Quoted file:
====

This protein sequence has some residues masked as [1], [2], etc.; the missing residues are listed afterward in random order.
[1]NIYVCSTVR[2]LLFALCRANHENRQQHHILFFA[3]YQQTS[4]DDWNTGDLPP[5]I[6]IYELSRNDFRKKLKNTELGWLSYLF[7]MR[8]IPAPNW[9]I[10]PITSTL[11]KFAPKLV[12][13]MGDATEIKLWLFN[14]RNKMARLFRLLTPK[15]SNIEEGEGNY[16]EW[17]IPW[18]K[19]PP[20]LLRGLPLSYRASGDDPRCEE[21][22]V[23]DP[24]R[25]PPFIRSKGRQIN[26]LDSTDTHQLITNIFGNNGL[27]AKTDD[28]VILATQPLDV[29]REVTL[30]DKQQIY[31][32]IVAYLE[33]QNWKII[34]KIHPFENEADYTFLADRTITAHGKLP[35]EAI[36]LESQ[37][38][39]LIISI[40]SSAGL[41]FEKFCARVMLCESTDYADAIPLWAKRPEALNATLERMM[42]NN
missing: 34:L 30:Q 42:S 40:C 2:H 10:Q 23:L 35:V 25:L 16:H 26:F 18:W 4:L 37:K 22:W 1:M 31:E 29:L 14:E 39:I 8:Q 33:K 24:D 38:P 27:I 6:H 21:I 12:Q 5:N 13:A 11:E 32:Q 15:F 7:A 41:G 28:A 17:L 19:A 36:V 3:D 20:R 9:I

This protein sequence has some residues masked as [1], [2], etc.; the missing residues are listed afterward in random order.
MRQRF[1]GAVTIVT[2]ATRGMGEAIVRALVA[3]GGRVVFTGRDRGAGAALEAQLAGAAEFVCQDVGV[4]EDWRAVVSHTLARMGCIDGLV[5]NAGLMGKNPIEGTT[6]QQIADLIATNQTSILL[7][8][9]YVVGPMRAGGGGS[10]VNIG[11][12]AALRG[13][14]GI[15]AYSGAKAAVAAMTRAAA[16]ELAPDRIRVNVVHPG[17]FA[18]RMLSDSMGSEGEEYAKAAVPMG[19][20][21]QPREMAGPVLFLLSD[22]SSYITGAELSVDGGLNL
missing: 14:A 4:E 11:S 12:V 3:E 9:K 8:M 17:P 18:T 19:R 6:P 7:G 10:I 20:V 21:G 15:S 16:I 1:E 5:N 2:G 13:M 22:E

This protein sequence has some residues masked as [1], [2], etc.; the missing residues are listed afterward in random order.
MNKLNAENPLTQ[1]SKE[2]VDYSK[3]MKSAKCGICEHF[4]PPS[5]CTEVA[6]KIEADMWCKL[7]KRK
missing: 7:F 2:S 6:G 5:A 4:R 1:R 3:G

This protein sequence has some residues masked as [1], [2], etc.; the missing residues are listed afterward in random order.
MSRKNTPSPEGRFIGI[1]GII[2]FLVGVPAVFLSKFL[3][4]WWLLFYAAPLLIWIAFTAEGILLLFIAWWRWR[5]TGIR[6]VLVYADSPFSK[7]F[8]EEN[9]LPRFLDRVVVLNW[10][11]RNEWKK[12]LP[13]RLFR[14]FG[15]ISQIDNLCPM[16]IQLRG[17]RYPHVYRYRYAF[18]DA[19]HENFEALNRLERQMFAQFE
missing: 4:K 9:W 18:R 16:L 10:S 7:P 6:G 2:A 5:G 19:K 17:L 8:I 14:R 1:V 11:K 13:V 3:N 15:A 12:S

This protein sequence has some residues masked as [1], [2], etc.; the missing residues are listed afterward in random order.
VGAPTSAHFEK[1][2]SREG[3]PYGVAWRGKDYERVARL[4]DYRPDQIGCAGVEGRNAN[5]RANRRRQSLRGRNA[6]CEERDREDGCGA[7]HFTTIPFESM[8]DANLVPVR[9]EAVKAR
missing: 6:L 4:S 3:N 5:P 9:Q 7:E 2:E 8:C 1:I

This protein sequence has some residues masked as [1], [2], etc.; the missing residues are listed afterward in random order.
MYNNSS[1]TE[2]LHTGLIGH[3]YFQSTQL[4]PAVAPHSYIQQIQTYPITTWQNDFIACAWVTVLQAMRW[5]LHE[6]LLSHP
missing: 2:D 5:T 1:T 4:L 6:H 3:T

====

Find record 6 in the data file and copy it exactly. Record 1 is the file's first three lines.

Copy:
This protein sequence has some residues masked as [1], [2], etc.; the missing residues are listed afterward in random order.
MYNNSS[1]TE[2]LHTGLIGH[3]YFQSTQL[4]PAVAPHSYIQQIQTYPITTWQNDFIACAWVTVLQAMRW[5]LHE[6]LLSHP
missing: 2:D 5:T 1:T 4:L 6:H 3:T